Friday, 16 February, 2001

No Linux Desktop Yet

One reason Linux has such a good record for reliability in the business community is that it's running in tightly controlled environments: servers that don't change very often. That's all to the good, but I think its reputation will be seriously damaged if millions of average users tried to use it today. I'm not saying that it can't be made into a good desktop OS, but there's some serious work to be done. What I see of postings on the Internet indicates that most of the Linux community aren't terribly interested in addressing those problems.  On the contrary, the overwhelming majority of comments that I've seen suggest that the community isn't at all interested in making the system usable by mere "lusers."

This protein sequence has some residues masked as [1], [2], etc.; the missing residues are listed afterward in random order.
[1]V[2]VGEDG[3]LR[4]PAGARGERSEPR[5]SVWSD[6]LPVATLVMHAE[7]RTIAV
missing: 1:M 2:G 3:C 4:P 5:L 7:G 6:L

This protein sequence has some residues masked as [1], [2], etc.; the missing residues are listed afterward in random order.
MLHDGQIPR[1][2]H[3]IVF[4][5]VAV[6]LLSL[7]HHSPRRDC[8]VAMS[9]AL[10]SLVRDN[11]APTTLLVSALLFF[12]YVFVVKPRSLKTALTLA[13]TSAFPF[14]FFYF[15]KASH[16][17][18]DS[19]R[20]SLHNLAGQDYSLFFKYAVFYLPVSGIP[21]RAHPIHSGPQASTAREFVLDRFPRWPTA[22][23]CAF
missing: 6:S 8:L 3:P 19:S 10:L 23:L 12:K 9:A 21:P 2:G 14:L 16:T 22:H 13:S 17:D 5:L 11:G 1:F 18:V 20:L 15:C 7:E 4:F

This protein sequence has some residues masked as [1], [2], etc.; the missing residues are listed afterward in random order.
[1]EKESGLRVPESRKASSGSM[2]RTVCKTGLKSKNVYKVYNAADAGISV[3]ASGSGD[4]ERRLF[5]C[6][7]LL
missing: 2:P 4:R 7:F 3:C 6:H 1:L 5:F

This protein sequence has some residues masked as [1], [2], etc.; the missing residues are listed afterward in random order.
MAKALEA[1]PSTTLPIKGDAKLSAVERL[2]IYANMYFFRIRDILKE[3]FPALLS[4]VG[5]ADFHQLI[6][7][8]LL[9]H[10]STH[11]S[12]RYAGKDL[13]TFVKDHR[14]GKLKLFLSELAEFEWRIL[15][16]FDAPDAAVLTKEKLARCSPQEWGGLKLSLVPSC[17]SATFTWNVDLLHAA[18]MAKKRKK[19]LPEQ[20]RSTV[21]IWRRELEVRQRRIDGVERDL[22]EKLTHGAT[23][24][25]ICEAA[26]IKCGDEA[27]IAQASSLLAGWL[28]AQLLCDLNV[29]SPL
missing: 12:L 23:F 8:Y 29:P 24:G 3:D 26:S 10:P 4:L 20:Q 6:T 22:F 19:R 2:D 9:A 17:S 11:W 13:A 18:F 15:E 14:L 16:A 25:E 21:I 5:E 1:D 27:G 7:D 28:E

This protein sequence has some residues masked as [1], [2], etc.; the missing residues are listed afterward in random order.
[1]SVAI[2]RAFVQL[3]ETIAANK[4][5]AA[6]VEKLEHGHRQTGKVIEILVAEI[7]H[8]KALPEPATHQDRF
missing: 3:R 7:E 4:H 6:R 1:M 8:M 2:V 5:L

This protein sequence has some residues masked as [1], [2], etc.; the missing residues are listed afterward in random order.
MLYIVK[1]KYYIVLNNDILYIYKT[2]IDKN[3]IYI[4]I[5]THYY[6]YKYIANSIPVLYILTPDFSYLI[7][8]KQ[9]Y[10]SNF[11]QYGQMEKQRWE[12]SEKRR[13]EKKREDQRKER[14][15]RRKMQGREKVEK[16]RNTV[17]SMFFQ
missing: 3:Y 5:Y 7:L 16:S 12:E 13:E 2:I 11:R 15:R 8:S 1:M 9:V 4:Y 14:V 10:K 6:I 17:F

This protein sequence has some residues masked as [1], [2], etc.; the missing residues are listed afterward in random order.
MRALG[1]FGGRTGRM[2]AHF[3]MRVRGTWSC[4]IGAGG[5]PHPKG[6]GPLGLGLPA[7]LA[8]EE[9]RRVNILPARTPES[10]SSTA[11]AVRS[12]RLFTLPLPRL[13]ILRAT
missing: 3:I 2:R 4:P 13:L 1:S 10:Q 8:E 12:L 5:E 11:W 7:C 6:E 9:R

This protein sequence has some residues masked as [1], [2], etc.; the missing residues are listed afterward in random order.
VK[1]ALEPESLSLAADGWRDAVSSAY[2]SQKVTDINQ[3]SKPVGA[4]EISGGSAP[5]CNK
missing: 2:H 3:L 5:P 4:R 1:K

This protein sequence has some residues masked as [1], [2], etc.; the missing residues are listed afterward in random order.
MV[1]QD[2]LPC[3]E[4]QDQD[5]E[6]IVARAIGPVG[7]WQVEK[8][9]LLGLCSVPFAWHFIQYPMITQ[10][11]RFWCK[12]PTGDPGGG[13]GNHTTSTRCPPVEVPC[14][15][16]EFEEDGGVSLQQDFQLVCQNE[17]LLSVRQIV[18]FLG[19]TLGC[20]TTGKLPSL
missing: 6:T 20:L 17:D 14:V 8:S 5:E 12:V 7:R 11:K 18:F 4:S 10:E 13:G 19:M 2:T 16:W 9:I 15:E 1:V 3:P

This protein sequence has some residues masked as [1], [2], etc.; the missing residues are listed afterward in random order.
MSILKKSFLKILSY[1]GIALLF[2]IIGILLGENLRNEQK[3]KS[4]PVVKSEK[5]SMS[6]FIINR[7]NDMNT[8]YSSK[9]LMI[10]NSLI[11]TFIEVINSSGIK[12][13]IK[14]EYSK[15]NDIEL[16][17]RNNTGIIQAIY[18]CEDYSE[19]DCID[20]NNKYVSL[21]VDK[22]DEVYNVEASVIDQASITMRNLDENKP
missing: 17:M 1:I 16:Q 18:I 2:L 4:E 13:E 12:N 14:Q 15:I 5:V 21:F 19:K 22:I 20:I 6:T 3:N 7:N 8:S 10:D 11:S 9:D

I had originally thought that Microsoft's increasingly corporate stance (its apparent push towards corporate, as opposed to individual user, environments) would push individual users and small companies towards an alternative.  The only real alternatives at this time are the Macintosh and Linux.  The Mac has its own culture that many people won't embrace, and an equivalent Mac is more expensive than its Intel/Windows counterpart.  Linux looks like an obvious choice, but the desktop functionality just isn't there.  Those in the Linux community who expect users to embrace the system on principal are dreaming.  Users will not give up functionality in favor of a free (as in beer or speech) operating system.  Functionality must come first.  Hard as it is for the hard-core Linux hackers to admit, Windows is still a better system for actually getting work done.